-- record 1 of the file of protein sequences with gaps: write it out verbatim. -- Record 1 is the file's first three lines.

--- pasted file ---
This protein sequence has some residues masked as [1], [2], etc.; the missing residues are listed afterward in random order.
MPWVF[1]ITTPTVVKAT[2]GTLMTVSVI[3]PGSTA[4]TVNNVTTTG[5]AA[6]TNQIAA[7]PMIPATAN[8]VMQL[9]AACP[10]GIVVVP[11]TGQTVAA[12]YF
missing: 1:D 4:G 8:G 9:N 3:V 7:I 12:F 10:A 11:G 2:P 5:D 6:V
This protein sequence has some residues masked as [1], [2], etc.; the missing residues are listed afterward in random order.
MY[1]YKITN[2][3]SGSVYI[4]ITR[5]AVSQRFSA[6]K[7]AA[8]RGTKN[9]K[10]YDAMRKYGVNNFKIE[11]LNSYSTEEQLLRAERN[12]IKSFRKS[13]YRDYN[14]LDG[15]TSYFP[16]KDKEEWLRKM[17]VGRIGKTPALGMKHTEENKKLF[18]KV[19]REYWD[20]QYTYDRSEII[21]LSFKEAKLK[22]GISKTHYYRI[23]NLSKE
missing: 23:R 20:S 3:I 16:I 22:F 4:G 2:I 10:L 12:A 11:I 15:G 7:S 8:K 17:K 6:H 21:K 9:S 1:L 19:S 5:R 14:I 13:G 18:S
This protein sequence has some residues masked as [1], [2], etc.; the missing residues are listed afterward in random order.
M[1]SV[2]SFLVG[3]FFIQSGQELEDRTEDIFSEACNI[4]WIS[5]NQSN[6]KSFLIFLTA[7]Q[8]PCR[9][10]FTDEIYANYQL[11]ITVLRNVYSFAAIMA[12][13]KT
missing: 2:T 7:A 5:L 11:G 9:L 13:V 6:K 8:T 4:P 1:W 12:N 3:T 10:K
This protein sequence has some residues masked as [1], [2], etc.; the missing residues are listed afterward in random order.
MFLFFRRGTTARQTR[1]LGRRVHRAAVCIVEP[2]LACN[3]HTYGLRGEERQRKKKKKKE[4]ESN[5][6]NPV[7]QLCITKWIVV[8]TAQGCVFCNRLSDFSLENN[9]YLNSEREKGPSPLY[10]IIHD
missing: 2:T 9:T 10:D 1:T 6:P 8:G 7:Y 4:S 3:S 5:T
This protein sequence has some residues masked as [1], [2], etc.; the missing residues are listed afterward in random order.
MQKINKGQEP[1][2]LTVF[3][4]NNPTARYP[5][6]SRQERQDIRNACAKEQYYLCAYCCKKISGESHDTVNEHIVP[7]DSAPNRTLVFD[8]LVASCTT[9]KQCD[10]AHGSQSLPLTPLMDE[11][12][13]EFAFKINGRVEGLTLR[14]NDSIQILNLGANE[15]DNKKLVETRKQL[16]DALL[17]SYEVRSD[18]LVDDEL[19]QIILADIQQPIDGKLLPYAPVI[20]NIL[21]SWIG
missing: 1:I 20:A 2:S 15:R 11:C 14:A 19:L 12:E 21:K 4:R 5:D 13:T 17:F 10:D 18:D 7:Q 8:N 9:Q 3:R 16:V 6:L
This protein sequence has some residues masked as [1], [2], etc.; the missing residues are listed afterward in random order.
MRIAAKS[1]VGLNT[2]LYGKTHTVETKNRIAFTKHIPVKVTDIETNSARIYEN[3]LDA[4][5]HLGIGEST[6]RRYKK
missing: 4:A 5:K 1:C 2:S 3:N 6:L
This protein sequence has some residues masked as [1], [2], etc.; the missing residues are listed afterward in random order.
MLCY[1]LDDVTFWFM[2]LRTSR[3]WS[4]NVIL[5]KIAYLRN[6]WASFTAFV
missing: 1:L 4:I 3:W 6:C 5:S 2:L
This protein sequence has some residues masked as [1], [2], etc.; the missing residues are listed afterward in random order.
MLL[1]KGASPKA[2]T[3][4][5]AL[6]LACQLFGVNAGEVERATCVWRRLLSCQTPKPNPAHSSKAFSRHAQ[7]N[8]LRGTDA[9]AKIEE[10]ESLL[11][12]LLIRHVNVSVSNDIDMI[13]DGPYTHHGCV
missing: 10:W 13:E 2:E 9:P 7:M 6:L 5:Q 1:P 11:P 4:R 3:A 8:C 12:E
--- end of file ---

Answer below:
This protein sequence has some residues masked as [1], [2], etc.; the missing residues are listed afterward in random order.
MPWVF[1]ITTPTVVKAT[2]GTLMTVSVI[3]PGSTA[4]TVNNVTTTG[5]AA[6]TNQIAA[7]PMIPATAN[8]VMQL[9]AACP[10]GIVVVP[11]TGQTVAA[12]YF
missing: 1:D 4:G 8:G 9:N 3:V 7:I 12:F 10:A 11:G 2:P 5:D 6:V